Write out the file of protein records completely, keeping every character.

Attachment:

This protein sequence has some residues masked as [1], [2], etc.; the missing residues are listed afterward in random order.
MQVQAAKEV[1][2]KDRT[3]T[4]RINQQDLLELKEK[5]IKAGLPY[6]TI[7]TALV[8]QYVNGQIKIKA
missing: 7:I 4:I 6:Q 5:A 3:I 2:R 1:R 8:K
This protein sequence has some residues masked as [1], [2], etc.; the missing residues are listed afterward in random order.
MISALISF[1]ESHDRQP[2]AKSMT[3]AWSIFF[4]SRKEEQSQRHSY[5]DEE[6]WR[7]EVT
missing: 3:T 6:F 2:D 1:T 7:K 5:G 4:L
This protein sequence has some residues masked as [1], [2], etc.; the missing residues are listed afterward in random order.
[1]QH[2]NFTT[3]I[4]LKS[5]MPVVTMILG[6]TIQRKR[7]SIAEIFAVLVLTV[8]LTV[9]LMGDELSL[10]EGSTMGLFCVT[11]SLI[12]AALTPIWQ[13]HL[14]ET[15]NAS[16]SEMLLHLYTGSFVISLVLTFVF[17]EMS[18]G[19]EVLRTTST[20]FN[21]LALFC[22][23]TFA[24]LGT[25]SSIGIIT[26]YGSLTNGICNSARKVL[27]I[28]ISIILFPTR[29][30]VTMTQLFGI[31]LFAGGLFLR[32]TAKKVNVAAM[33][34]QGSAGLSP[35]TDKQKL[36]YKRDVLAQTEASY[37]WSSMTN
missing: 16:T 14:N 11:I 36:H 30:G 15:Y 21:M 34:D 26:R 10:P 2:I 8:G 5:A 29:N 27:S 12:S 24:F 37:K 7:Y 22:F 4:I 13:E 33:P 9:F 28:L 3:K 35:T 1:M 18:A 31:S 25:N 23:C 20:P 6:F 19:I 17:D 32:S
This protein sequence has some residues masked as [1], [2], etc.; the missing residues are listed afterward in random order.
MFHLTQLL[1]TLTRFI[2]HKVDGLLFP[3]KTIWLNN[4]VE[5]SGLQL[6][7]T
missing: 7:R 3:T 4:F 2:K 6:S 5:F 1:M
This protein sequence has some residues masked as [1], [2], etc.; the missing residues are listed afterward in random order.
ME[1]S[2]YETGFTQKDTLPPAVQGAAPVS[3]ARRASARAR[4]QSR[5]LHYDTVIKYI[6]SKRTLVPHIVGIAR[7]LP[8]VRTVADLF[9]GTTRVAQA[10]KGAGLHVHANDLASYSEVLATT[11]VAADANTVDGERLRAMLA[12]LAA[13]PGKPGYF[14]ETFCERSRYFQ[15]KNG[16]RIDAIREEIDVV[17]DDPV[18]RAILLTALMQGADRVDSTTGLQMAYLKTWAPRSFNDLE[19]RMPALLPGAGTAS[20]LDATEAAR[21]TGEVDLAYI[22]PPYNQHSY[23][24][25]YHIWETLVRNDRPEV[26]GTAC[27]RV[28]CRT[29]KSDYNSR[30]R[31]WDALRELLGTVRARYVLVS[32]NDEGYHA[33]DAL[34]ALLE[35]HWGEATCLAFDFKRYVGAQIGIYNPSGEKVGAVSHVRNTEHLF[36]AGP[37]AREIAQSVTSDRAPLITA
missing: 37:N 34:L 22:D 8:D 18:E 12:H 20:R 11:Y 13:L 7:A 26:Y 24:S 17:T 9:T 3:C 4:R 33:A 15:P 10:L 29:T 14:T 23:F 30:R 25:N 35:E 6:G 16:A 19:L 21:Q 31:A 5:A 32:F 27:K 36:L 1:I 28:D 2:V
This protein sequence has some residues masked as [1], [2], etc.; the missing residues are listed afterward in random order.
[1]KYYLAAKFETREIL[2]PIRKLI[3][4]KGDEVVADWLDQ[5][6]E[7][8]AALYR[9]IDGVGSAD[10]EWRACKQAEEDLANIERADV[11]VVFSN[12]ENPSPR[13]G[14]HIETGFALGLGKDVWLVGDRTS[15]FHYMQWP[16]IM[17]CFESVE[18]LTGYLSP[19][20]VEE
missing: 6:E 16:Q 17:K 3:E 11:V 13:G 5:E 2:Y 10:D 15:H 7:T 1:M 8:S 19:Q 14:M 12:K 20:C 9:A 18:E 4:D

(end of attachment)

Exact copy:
This protein sequence has some residues masked as [1], [2], etc.; the missing residues are listed afterward in random order.
MQVQAAKEV[1][2]KDRT[3]T[4]RINQQDLLELKEK[5]IKAGLPY[6]TI[7]TALV[8]QYVNGQIKIKA
missing: 7:I 4:I 6:Q 5:A 3:I 2:R 1:R 8:K
This protein sequence has some residues masked as [1], [2], etc.; the missing residues are listed afterward in random order.
MISALISF[1]ESHDRQP[2]AKSMT[3]AWSIFF[4]SRKEEQSQRHSY[5]DEE[6]WR[7]EVT
missing: 3:T 6:F 2:D 1:T 7:K 5:G 4:L
This protein sequence has some residues masked as [1], [2], etc.; the missing residues are listed afterward in random order.
[1]QH[2]NFTT[3]I[4]LKS[5]MPVVTMILG[6]TIQRKR[7]SIAEIFAVLVLTV[8]LTV[9]LMGDELSL[10]EGSTMGLFCVT[11]SLI[12]AALTPIWQ[13]HL[14]ET[15]NAS[16]SEMLLHLYTGSFVISLVLTFVF[17]EMS[18]G[19]EVLRTTST[20]FN[21]LALFC[22][23]TFA[24]LGT[25]SSIGIIT[26]YGSLTNGICNSARKVL[27]I[28]ISIILFPTR[29][30]VTMTQLFGI[31]LFAGGLFLR[32]TAKKVNVAAM[33][34]QGSAGLSP[35]TDKQKL[36]YKRDVLAQTEASY[37]WSSMTN
missing: 16:T 14:N 11:I 36:H 30:G 15:Y 21:M 34:D 26:R 10:P 2:I 8:G 5:A 29:N 27:S 12:S 24:F 37:K 7:Y 22:F 4:I 13:E 33:P 9:F 28:L 3:K 35:T 1:M 18:A 31:S 25:N 23:C 20:P 6:F 19:I 17:D 32:S
This protein sequence has some residues masked as [1], [2], etc.; the missing residues are listed afterward in random order.
MFHLTQLL[1]TLTRFI[2]HKVDGLLFP[3]KTIWLNN[4]VE[5]SGLQL[6][7]T
missing: 7:R 3:T 4:F 2:K 6:S 5:F 1:M
This protein sequence has some residues masked as [1], [2], etc.; the missing residues are listed afterward in random order.
ME[1]S[2]YETGFTQKDTLPPAVQGAAPVS[3]ARRASARAR[4]QSR[5]LHYDTVIKYI[6]SKRTLVPHIVGIAR[7]LP[8]VRTVADLF[9]GTTRVAQA[10]KGAGLHVHANDLASYSEVLATT[11]VAADANTVDGERLRAMLA[12]LAA[13]PGKPGYF[14]ETFCERSRYFQ[15]KNG[16]RIDAIREEIDVV[17]DDPV[18]RAILLTALMQGADRVDSTTGLQMAYLKTWAPRSFNDLE[19]RMPALLPGAGTAS[20]LDATEAAR[21]TGEVDLAYI[22]PPYNQHSY[23][24][25]YHIWETLVRNDRPEV[26]GTAC[27]RV[28]CRT[29]KSDYNSR[30]R[31]WDALRELLGTVRARYVLVS[32]NDEGYHA[33]DAL[34]ALLE[35]HWGEATCLAFDFKRYVGAQIGIYNPSGEKVGAVSHVRNTEHLF[36]AGP[37]AREIAQSVTSDRAPLITA
missing: 37:N 34:L 22:D 8:D 18:E 12:H 20:R 11:Y 13:L 7:A 26:Y 24:S 17:T 9:T 3:C 4:R 33:A 15:P 10:L 29:T 14:T 23:F 30:R 25:N 35:E 6:G 16:A 19:L 21:Q 31:A 5:A 32:F 27:K 36:L 1:I 28:D 2:V
This protein sequence has some residues masked as [1], [2], etc.; the missing residues are listed afterward in random order.
[1]KYYLAAKFETREIL[2]PIRKLI[3][4]KGDEVVADWLDQ[5][6]E[7][8]AALYR[9]IDGVGSAD[10]EWRACKQAEEDLANIERADV[11]VVFSN[12]ENPSPR[13]G[14]HIETGFALGLGKDVWLVGDRTS[15]FHYMQWP[16]IM[17]CFESVE[18]LTGYLSP[19][20]VEE
missing: 6:E 16:Q 17:K 3:E 11:V 13:G 5:E 2:Y 10:D 15:H 7:T 1:M 8:S 19:Q 14:M 12:K 20:C 9:A 18:E 4:D